Commvault’s powerful new hyperconverged infrastructure simplifies data management
The way businesses are using their data is changing with the evolution of analytics, storage, and compute technology and the sheer volume of data being gathered.
As a result, data management has gone from being a peripheral software to becoming a business-critical interface.
Techday sat down with Commvault’s principal architect Chris Gondek to discuss how data management has evolved.
Gondek says there’s an increasing awareness of and focus on secondary data serving more uses to the business, rather than historically simply being an insurance policy for recovery or a long-term retention target for auditing purposes.
Where does hyperscale technology fit in the paradigm of how businesses are currently using their data?
HyperScale itself is both a reference architecture as well as an appliance offering from Commvault.
It’s designed to deliver the same Commvault data platform that’s always been there since inception which makes it easy to use, procure and deploy.
Commvault has been consistently innovating in the Data Management space for over 20 years, developing the same Single Data Platform, which makes us a leader in the data management space.
The most common way secondary data is generated is through backup and archives, and Commvault has historically been recognised as the leading data management solution that is ingesting that data.
Secondary copy lives on these types of infrastructures, so Commvault created HyperScale to provide the infrastructure that makes that data easily accessible but also to create a more intelligent way of accessing it.
How is this different from the hyperscale offerings of your competitors?
Typically, hyperconverged infrastructure has been applied to production data only, on hyperconverged to one-way private cloud or hyperconverged through to data centre - it’s never been associated with the secondary copy data.
A lot of people mistakenly assume that a Purpose Built Backup Appliance (PBBA) is like hyperconverged architecture, but it’s not.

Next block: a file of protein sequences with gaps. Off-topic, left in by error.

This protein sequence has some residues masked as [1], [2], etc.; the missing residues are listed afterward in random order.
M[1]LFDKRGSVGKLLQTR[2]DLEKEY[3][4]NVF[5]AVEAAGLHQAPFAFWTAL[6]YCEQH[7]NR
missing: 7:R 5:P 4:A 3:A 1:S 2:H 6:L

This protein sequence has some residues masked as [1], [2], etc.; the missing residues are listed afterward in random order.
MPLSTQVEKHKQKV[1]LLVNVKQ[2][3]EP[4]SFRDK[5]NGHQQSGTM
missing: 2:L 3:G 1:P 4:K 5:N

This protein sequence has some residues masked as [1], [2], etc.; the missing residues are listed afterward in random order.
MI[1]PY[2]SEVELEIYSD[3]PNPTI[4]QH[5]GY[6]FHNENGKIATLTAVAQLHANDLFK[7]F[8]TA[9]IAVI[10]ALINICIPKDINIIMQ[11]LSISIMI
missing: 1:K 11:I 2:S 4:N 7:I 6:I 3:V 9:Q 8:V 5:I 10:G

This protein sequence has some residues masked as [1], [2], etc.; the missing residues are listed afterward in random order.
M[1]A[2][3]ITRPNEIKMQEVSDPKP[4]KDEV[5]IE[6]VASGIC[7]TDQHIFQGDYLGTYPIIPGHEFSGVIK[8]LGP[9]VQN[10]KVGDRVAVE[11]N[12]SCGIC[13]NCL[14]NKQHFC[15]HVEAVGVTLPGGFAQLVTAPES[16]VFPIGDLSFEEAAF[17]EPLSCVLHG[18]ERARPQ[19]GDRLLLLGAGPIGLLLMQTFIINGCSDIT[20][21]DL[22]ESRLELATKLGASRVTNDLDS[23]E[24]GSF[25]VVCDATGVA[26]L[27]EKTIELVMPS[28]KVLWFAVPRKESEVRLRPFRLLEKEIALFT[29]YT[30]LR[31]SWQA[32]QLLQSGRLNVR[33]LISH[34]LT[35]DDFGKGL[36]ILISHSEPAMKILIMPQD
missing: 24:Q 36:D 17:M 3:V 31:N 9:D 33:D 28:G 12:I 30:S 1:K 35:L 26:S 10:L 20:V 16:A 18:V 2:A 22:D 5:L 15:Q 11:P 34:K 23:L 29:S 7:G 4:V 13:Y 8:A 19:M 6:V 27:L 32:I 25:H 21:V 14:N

They’re not an all-inclusive, data management platform like the Commvault data platform.
In our 20+ years of experience, we have focused entirely on the data platform which we’ve grown organically, instead of our competition who typically provide individual point products and acquiring businesses, never tying them together.
You’re almost always going to have more than one interface, more than one infrastructure requirement and more than one person’s admin time or full-time engineer time to administer multiple products versus a single interface with Commvault.
What’s the difference between PBBA and hyperconverged?
In very simple terms, it's scale-up versus scale-out.
The challenges you have with scale-up is that you will hit barriers, and when you hit those barriers, you need to perform what’s referred to as a forklift upgrade process - where you lift that box up and put a bigger one in its place.
It’s of great cost and inconvenience to the user.
From a hyperconverged and HyperScale scale-out approach, it just means that you keep adding or reducing building blocks as your needs change - so it’s flexible and non-disruptive.
The other layer that you get with scale-out is that it’s significantly more resilient.
Resiliency means that availability of the service is achieved by being resilient to certain things like disk failures, power interruptions, attacks, or even node failure.
It’s got a multi-node architecture, it can sustain multiple disk and node failures and stay online to keep the service level alive.
Secondary copy data has been promoted to being treated like active and production data. We’re using it to make informed business decisions.
So businesses need a platform that’s not only accessible but resilient and available too.
What does Commvault HyperScale add to a reseller’s suite of products?
Hyperscale itself comes in three different types of offerings - Commvault HyperScale Software Reference Architecture, Commvault HyperScale Appliance, and ScaleProtect with Cisco UCS.
So if a reseller already has partner businesses with other vendors such as HPE, Fujitsu, Supermicro or Huawei, this is a great opportunity to sell more of their infrastructure.
HyperScale is also offered as a Commvault appliance itself, so it’s a new way to get Commvault like never before - you can wheel it in and have it from powered on to up and running within 30 mins.
Finally, there’s Cisco ScaleProtect. If you’re an existing Cisco UCS or Cisco customer, or Cisco partner where you’re selling Cisco equipment, Commvault HyperScale is known as Cisco ScaleProtect.
It’s on Cisco’s price book, so resellers are incentivised to sell it, and it has some excellent scaling performance.
The difference between the three offerings is that they’re made for different sizes and complexities of the environment being addressed and protected, as well as whether or not that customer is already with an existing business like a provider like Cisco, Lenovo, or Dell EMC.